Extremists vs. Extremists: Salafists and Right-Wing Populists Battle in Bonn
Germany's right-wing populists are fond of insulting Islam in order to attract attention. On Saturday, violence prone Salafists took the bait, resulting in a riot that left 29 police injured. Despite the clash, however, the anti-Islam party can continue to display their anti-Islam caricatures, a court has decided.
It was clear from the start that the tiny, right-wing populist group Pro-NRW would stop at nothing to attract attention in the run-up to state elections in the German state of North Rhine-Westphalia this Sunday. With Salafists in the state now reacting violently to Pro-NRW's inflammatory parading of Muhammad caricatures in front of Muslim establishments, the splinter party appears to have gotten its wish.
On Saturday, violence flared anew when Salafists attacked police protecting a Pro-NRW demonstration in front of a Saudi Arabian school in Bonn. Twenty-nine officers were wounded, two of them having been stabbed, and more than 100 people were arrested. On Monday, a 25-year-old man was arrested and charged with attempted murder in the knife attacks.
Ralf Jäger, interior minister for the state, promised that there would be "severe consequences," adding that he would "join the federal government in exploring all legal possibilities for countering these extremists." The police president in Bonn, Ursula Brohl-Sowa, spoke of an "explosion of violence like we haven't seen for some time."
The Pro-NRW march in Bonn consisted of just over two dozen people, but some 500 to 600 counter-demonstrators also gathered, including, according to police estimates, some 200 Salafists who had travelled to Bonn from across the country. Several hundred police were also present to keep the two groups separated.
Police spokesman Harry Kolbe said the march was peaceful until right-wing populists began showing their anti-Islam caricatures, including one by Kurt Westergaard, the Danish cartoonist who created one of the Muhammad drawings which set off global unrest in 2006. One pro-NRW member, Kolbe told SPIEGEL ONLINE, climbed onto the shoulders of a comrade in order to hold the placard above a police vehicle positioned so as to block the view. "The Pro-NRW people very deliberately provoked," Kolbe said.
Still, he said, it was clear that many of the counter-demonstrators had come prepared for violence. Several more knives were found among the 109 people arrested, along with pepper sprays. The vast majority of those taken into custody, said Kolbe, were not from Bonn but had travelled from elsewhere in the country to take part in the demonstration. Once the violence started, he added, several counter-demonstrators began tearing up the yards of nearby houses in the search for projectiles, even demolishing a decorative fountain in the process. "When it comes to the violence," Kolbe said, "we believe that most of those involved were Salafists.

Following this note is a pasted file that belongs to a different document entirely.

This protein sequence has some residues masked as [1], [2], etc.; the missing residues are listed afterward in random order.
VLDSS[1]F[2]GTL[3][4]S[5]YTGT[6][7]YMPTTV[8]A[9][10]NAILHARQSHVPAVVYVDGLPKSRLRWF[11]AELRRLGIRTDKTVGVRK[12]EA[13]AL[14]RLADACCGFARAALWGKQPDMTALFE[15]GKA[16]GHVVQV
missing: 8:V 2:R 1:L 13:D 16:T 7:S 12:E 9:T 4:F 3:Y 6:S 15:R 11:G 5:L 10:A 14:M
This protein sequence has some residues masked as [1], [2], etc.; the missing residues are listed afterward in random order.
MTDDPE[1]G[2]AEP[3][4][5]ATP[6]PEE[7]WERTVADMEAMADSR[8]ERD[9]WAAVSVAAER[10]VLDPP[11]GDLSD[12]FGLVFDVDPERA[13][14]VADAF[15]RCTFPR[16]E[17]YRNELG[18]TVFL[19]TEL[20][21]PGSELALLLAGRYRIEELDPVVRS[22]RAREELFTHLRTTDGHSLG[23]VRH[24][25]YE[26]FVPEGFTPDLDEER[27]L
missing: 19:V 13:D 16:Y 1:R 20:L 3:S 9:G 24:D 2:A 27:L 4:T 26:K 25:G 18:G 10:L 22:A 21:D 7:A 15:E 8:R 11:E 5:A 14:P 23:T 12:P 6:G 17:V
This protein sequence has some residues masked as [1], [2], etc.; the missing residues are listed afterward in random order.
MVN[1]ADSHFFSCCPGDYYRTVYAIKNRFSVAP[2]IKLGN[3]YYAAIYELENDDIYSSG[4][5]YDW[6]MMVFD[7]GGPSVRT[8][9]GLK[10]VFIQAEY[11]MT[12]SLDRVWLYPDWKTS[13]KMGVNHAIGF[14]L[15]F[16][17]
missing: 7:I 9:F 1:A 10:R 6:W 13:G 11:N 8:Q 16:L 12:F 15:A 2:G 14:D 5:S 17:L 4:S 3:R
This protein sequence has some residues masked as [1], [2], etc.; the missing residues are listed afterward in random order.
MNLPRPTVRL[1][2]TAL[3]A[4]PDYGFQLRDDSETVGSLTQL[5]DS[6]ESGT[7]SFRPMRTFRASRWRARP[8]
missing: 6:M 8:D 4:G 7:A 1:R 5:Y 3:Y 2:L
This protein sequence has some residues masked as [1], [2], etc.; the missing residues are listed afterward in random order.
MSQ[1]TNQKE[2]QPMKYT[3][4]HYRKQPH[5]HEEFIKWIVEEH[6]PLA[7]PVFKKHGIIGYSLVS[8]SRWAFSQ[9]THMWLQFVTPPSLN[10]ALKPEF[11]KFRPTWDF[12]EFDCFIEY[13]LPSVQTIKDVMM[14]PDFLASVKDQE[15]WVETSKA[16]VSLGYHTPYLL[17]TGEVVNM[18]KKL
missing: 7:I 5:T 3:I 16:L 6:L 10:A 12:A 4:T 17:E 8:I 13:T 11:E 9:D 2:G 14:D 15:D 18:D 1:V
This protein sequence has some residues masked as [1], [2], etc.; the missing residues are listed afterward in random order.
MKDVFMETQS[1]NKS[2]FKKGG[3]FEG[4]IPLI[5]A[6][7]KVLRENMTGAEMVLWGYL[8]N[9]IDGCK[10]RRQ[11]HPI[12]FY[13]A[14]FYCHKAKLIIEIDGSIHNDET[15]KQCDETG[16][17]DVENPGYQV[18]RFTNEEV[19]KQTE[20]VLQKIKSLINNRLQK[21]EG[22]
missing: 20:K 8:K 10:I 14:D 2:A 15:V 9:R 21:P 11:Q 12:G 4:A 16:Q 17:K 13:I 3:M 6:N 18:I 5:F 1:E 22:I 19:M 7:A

Germany's Salafists have recently attracted significant public attention due to an ongoing campaign to distribute millions of free copies of the Koran throughout the country. More ominously, however, the group, which strives to adhere to the pure form of Islam practiced by the Prophet Muhammad, has shown a readiness to promote violence. Salafist connections with jihad groups are not uncommon and the man who shot to death two US servicemen in 2010 was likewise linked to the group.
Moderate Muslims in Germany have consistently sought to distance themselves from the Salafists. On Monday, the Central Council of Muslims in Germany -- one of many such groups which represent a portion of Germany's Muslim population -- issued a statement condemning the Saturday violence. "Reacting to provocation with violence is not acceptable for peace-loving Muslims because it is un-Islamic and, more than anything, plays into the hands of the right wing," the statement said.
Campaigning, Pro-NRW Style
Indeed, the violence of Saturday -- coming on the heels of a similar confrontation between Salafists and Pro-NRW last week -- would seem exactly what Pro-NRW had been hoping for. The stridently anti-Muslim party has spent years struggling, and failing, to attract the kind of attention comparable right-wing populist parties have achieved in virtually all of Germany's neighboring countries. Sunday parliamentary elections in the group's home state have spurned them to once again try to attract votes.
And provocation has been the cornerstone of that effort. "It is of course part of the campaign," Pro-NRW spokesman Markus Wiener told SPIEGEL ONLINE on Monday. "We are a party that is critical of Islam and we wanted to show our standpoint."
To do so, the group launched a "Muhammad caricature contest" earlier this spring and is now parading the "winners" in front of area mosques and other Muslim establishments. The move, of course, is cynically calculated to attract the kind of attention the formerly unknown Danish newspaper Jyllands Posten received after it published similar caricatures in 2005.
Whether the strategy has been successful will become clear once the votes are counted on Sunday. In the meantime, the Pro-NRW parade of provocation will continue. Bielefeld police had sought to ban a planned right-wing march in the city on Monday, but a court intervened and allowed the Pro-NRW demonstration to go forward. Some 15 anti-Muslim marchers took to the streets, along with 400 counter-demonstrators. This time, there were no immediate reports of violence.
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